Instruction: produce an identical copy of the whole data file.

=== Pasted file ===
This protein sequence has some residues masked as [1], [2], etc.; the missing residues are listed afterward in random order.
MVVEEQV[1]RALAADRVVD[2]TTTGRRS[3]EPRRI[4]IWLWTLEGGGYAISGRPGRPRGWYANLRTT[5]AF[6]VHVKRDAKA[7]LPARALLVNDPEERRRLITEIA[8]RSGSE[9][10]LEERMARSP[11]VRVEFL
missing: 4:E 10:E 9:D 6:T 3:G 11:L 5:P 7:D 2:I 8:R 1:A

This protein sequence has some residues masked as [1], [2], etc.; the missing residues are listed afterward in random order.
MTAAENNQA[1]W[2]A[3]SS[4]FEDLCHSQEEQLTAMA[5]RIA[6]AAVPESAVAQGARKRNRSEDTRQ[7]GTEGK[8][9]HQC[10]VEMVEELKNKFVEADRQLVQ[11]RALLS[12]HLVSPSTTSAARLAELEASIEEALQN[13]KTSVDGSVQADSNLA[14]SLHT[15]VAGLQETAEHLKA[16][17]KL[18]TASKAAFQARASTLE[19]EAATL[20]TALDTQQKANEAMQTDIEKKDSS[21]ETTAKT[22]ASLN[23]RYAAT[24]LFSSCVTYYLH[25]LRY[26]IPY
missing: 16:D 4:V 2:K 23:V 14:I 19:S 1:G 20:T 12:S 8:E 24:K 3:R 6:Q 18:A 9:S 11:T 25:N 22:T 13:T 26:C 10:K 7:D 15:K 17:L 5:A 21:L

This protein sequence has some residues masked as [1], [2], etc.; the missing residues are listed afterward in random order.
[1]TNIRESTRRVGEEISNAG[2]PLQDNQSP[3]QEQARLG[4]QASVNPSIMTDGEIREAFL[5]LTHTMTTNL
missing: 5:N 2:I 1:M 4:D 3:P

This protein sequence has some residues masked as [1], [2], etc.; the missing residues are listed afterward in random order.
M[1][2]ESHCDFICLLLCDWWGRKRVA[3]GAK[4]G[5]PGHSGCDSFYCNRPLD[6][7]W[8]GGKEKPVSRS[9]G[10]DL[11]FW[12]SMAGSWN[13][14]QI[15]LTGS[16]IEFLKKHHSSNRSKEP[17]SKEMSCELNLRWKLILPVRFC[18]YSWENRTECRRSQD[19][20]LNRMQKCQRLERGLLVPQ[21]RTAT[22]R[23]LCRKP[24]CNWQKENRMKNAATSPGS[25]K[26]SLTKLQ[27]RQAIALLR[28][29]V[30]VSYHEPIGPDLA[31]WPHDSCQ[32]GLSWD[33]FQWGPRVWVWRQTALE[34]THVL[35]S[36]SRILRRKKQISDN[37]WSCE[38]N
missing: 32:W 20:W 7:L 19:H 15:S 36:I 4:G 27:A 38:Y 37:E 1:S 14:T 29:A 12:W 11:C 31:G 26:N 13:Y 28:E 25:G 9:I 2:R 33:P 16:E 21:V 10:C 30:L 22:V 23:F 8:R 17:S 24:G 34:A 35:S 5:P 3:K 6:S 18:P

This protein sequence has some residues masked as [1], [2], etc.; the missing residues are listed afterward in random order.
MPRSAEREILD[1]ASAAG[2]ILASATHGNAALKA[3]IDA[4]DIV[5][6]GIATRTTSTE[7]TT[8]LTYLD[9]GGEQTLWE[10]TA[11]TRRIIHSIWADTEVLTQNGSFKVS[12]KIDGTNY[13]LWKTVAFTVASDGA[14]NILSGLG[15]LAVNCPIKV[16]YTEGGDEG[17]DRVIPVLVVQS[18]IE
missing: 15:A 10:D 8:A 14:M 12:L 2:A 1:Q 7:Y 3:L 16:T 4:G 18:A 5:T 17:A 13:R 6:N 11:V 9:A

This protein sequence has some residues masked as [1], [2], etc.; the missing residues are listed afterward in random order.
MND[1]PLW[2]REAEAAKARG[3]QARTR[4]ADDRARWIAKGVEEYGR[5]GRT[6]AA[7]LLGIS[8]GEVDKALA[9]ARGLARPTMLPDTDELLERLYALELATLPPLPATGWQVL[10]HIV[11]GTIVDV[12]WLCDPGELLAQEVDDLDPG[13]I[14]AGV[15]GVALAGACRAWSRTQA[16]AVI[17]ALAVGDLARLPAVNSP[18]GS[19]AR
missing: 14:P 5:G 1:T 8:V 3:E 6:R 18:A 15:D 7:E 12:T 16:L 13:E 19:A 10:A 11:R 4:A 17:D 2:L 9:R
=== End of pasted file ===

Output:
This protein sequence has some residues masked as [1], [2], etc.; the missing residues are listed afterward in random order.
MVVEEQV[1]RALAADRVVD[2]TTTGRRS[3]EPRRI[4]IWLWTLEGGGYAISGRPGRPRGWYANLRTT[5]AF[6]VHVKRDAKA[7]LPARALLVNDPEERRRLITEIA[8]RSGSE[9][10]LEERMARSP[11]VRVEFL
missing: 4:E 10:E 9:D 6:T 3:G 11:L 5:P 7:D 2:I 8:R 1:A

This protein sequence has some residues masked as [1], [2], etc.; the missing residues are listed afterward in random order.
MTAAENNQA[1]W[2]A[3]SS[4]FEDLCHSQEEQLTAMA[5]RIA[6]AAVPESAVAQGARKRNRSEDTRQ[7]GTEGK[8][9]HQC[10]VEMVEELKNKFVEADRQLVQ[11]RALLS[12]HLVSPSTTSAARLAELEASIEEALQN[13]KTSVDGSVQADSNLA[14]SLHT[15]VAGLQETAEHLKA[16][17]KL[18]TASKAAFQARASTLE[19]EAATL[20]TALDTQQKANEAMQTDIEKKDSS[21]ETTAKT[22]ASLN[23]RYAAT[24]LFSSCVTYYLH[25]LRY[26]IPY
missing: 16:D 4:V 2:K 23:V 14:I 19:S 1:G 20:T 12:S 8:E 24:K 3:R 6:Q 18:A 9:S 11:T 25:N 22:T 13:T 26:C 10:K 7:D 15:K 17:L 5:A 21:L

This protein sequence has some residues masked as [1], [2], etc.; the missing residues are listed afterward in random order.
[1]TNIRESTRRVGEEISNAG[2]PLQDNQSP[3]QEQARLG[4]QASVNPSIMTDGEIREAFL[5]LTHTMTTNL
missing: 5:N 2:I 1:M 4:D 3:P

This protein sequence has some residues masked as [1], [2], etc.; the missing residues are listed afterward in random order.
M[1][2]ESHCDFICLLLCDWWGRKRVA[3]GAK[4]G[5]PGHSGCDSFYCNRPLD[6][7]W[8]GGKEKPVSRS[9]G[10]DL[11]FW[12]SMAGSWN[13][14]QI[15]LTGS[16]IEFLKKHHSSNRSKEP[17]SKEMSCELNLRWKLILPVRFC[18]YSWENRTECRRSQD[19][20]LNRMQKCQRLERGLLVPQ[21]RTAT[22]R[23]LCRKP[24]CNWQKENRMKNAATSPGS[25]K[26]SLTKLQ[27]RQAIALLR[28][29]V[30]VSYHEPIGPDLA[31]WPHDSCQ[32]GLSWD[33]FQWGPRVWVWRQTALE[34]THVL[35]S[36]SRILRRKKQISDN[37]WSCE[38]N
missing: 32:W 20:W 7:L 19:H 15:S 36:I 4:G 27:A 38:Y 37:E 1:S 14:T 29:A 12:W 11:C 31:G 26:N 13:Y 28:E 25:G 9:I 2:R 33:P 16:E 21:V 10:C 30:L 22:V 23:F 8:R 17:S 24:G 34:A 35:S 5:P 3:K 6:S 18:P

This protein sequence has some residues masked as [1], [2], etc.; the missing residues are listed afterward in random order.
MPRSAEREILD[1]ASAAG[2]ILASATHGNAALKA[3]IDA[4]DIV[5][6]GIATRTTSTE[7]TT[8]LTYLD[9]GGEQTLWE[10]TA[11]TRRIIHSIWADTEVLTQNGSFKVS[12]KIDGTNY[13]LWKTVAFTVASDGA[14]NILSGLG[15]LAVNCPIKV[16]YTEGGDEG[17]DRVIPVLVVQS[18]IE
missing: 15:A 10:D 8:A 14:M 12:L 2:A 1:Q 7:Y 3:L 16:T 4:G 18:A 5:T 17:A 13:R 6:N 11:V 9:A

This protein sequence has some residues masked as [1], [2], etc.; the missing residues are listed afterward in random order.
MND[1]PLW[2]REAEAAKARG[3]QARTR[4]ADDRARWIAKGVEEYGR[5]GRT[6]AA[7]LLGIS[8]GEVDKALA[9]ARGLARPTMLPDTDELLERLYALELATLPPLPATGWQVL[10]HIV[11]GTIVDV[12]WLCDPGELLAQEVDDLDPG[13]I[14]AGV[15]GVALAGACRAWSRTQA[16]AVI[17]ALAVGDLARLPAVNSP[18]GS[19]AR
missing: 14:P 5:G 1:T 8:V 3:E 6:R 18:A 15:D 7:E 12:T 16:L 13:E 19:A 10:A 11:R 4:A 17:D 2:L 9:R